One of the most overlooked matters is the hegemonic bisexual gender construct. Unfortunately, activists and legislators have paid very little attention to this particular aspect. Established gender theories propose that binary sexes are not merely the biological beings but they have social existence as well. The gender theorists continue to argue that binary genders do not only think of themselves in duality but they act in likely manners. Hence their actions in the real-life interactions are dogged by that meticulous fact. In this whole picture, the third sex is extremely vulnerable to the denial of their sexual identity, social hatred, mental torture and many of other tribulations. I am afraid to argue that the trans reforms initiative cannot validate its intentions, unless and until they do not adopt substantial measures to break the hegemonic gendered ideologies.

Moreover, the entire trans reform initiative is following the “top-down approach” meant for addressing their issues. Change through legislation is dominantly being preferred by activists and the politicians (which is not wrong in itself) which unfortunately has failed to trickle their positive outcomes down to the wider society. In order to have genuine and comprehensive transgender reforms, we have to work seriously on the consciousness of the general masses. Gendered exclusive consciousness needs to be altered with the inclusive one. Community gathering (in cultural context), and Juma sermons (in Islamic context) are the perfect sites for producing consciousness sensitive towards the transgender. Additionally, while talking about ideological construction, the role of textbooks and curricula cannot be ignored. Gender-based content should be kept informed of the problems that, androgynous, bigender, pangender, agender drag kings, drag queens, cross-dressers and intersex individuals face in their interactions, by day and night. Relevant to mention here is the pedagogue’s role, which also requires immediate attention of educationists and trainers.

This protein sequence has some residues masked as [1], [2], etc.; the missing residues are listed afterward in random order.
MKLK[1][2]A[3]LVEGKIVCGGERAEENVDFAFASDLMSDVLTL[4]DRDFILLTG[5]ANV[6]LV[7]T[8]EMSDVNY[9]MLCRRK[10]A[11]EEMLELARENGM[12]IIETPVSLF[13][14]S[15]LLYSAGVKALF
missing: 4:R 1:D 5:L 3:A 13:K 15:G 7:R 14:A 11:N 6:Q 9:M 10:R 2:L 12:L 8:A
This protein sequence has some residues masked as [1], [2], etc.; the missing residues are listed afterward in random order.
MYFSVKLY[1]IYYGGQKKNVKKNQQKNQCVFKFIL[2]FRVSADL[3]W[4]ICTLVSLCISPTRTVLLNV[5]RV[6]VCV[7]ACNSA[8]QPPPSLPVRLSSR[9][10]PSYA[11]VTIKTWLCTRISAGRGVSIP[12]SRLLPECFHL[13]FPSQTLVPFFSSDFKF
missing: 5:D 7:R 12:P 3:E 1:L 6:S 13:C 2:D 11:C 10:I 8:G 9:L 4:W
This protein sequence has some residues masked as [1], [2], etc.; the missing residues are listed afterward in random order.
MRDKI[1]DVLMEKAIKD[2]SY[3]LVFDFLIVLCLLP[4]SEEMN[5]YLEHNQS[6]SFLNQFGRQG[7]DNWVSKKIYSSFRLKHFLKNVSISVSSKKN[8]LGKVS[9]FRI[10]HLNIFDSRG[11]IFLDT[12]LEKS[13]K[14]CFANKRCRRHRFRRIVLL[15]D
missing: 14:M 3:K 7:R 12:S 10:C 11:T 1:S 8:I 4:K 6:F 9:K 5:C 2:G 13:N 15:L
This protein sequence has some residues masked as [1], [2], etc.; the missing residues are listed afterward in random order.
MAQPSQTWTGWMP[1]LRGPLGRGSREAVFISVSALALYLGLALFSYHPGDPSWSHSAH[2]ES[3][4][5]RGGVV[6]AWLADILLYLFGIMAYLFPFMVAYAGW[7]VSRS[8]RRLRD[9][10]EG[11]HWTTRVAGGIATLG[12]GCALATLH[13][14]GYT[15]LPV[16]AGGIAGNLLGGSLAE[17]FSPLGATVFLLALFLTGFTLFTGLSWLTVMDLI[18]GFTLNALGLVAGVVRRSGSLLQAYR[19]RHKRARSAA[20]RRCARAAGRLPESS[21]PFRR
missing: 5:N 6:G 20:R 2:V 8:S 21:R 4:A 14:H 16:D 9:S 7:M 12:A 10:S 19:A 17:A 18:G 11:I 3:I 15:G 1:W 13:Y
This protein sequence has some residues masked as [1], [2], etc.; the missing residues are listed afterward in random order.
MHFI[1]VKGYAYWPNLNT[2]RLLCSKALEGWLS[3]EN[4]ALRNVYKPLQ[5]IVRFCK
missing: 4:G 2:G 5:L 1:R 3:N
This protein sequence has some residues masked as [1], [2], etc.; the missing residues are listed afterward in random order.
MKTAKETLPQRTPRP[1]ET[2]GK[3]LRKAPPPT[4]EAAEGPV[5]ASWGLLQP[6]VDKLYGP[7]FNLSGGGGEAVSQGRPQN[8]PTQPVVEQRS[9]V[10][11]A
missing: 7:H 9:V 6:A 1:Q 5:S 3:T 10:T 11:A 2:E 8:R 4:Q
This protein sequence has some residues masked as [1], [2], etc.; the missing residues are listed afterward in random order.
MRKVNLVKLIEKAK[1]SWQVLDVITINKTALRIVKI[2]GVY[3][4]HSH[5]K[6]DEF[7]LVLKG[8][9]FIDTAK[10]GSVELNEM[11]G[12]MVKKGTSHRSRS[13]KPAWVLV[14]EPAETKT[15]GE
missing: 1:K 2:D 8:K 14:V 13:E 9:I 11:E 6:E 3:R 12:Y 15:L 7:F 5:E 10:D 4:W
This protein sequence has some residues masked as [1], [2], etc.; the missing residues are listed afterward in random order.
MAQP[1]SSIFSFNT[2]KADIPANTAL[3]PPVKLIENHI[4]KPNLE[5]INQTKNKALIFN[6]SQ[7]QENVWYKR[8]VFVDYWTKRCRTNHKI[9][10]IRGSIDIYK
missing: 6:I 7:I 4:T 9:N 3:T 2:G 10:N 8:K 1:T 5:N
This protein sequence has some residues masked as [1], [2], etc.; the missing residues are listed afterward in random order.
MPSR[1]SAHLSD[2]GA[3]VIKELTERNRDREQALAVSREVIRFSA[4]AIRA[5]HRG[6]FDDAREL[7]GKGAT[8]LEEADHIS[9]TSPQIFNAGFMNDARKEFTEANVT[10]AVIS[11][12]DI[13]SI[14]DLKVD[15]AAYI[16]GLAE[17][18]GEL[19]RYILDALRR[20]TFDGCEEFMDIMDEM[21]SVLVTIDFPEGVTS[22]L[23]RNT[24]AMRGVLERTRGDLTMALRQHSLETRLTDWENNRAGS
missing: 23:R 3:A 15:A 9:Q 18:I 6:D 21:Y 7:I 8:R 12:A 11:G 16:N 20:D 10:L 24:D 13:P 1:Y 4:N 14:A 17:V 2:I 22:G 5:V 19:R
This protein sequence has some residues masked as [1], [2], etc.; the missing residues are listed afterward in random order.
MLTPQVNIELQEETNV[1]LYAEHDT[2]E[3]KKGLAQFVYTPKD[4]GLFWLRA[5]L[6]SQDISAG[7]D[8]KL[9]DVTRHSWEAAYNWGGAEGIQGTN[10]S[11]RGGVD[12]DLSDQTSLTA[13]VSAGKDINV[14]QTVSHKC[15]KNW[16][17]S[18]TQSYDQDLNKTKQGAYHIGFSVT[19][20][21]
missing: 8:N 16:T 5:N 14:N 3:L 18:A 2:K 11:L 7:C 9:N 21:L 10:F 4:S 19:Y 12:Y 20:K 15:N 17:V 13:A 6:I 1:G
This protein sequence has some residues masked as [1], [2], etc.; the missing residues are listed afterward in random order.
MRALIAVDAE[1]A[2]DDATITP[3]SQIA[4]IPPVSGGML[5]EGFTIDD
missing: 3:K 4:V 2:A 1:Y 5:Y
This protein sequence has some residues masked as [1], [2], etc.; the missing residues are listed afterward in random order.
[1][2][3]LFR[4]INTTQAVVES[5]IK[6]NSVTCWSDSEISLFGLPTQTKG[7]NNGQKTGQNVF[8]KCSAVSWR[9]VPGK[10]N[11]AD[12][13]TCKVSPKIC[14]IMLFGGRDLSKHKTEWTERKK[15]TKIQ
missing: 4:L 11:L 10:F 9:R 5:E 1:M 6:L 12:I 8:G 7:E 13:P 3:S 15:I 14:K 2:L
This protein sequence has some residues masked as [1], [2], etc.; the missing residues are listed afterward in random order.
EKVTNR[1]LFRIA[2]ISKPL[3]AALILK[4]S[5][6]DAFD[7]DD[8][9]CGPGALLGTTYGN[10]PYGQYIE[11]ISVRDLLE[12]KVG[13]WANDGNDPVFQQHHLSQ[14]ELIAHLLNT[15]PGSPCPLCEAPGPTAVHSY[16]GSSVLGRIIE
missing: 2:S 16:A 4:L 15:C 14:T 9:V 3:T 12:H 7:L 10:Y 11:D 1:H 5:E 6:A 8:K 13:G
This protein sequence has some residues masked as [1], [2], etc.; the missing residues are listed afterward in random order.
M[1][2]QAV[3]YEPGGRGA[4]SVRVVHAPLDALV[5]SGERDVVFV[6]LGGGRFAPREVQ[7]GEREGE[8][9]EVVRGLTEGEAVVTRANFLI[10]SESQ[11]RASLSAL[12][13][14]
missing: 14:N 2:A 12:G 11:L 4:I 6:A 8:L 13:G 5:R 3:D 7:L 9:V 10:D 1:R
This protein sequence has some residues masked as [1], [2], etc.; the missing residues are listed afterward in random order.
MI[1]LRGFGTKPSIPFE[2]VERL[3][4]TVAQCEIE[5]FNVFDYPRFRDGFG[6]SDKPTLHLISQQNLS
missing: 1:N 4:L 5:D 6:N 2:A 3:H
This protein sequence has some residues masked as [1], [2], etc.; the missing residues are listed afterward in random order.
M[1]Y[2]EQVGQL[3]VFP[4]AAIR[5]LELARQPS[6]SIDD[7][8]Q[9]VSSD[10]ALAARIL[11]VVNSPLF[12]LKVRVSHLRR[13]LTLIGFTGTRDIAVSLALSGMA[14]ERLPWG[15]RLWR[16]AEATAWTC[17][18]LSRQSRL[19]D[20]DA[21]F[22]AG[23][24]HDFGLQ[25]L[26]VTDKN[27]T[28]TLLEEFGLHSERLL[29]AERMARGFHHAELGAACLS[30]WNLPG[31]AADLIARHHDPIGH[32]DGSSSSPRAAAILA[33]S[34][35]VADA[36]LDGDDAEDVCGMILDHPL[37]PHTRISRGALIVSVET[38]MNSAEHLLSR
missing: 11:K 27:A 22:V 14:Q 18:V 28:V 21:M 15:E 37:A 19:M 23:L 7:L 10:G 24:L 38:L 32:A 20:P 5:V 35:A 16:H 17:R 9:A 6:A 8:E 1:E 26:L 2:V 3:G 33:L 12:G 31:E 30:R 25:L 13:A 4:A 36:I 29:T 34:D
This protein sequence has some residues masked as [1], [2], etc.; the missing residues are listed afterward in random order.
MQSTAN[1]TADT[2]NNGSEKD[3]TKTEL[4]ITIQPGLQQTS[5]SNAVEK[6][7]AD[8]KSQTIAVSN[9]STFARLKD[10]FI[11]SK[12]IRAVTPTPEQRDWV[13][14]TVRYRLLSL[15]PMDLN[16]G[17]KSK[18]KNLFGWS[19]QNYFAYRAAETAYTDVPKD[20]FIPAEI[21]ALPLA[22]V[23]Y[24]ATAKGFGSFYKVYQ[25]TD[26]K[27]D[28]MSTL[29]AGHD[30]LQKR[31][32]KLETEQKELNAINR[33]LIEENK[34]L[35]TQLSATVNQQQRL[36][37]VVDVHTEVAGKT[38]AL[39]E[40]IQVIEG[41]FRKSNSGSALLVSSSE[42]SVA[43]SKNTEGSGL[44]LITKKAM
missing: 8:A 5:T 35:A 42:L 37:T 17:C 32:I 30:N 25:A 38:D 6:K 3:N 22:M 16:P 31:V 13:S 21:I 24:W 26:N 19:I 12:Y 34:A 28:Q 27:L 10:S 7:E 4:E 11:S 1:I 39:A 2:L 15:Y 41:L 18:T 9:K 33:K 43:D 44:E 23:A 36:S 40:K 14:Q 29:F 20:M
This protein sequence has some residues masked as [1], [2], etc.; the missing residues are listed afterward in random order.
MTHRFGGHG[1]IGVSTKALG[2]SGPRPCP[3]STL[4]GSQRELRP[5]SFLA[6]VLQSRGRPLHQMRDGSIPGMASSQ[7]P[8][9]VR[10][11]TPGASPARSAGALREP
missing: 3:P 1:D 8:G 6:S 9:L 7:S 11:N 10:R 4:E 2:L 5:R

Furthermore trans reforms initiative have completely missed the function of media imagery. Comedy shows are serving as the most intoxicating agent of passing derogatory image of trans people to the general masses. Talking exaggerative, comedy stuff in Pakistani electronic media has enormously been assimilated with humiliation of trans people. Their image as beggars, abnormal humans, and inferior beings is dominantly endorsed by so-called comedians. Consequently, the stereotyping of transgender has become a usual custom. The engagement of PEMRA has a crucial, central and decisive part in this regard.

Lastly, the narrative of rights claiming lacks lucidity. From where should the rights originate? Interaction with trans intelligentsia explicitly reveals that they are surrounded by fundamental controversies over this particular question. There are people who argue that we should extract rationales for rights claiming from religion (prominently Islam). They consider “Ijtihad” as the most persuasive source of legitimising the narrative. However, opponents are there to ponder the question of non-Muslim transgenders. Hence, they are seeking secular answers to the very question of building a narrative. In my humble opinion this debate is crucial and need be attended by influential religious dogmas, intellectuals, and the civil society members, while the praxis should keep its journey forward in line with on-hand spaces provided by the Constitution.

The writer can be contacted at [email protected]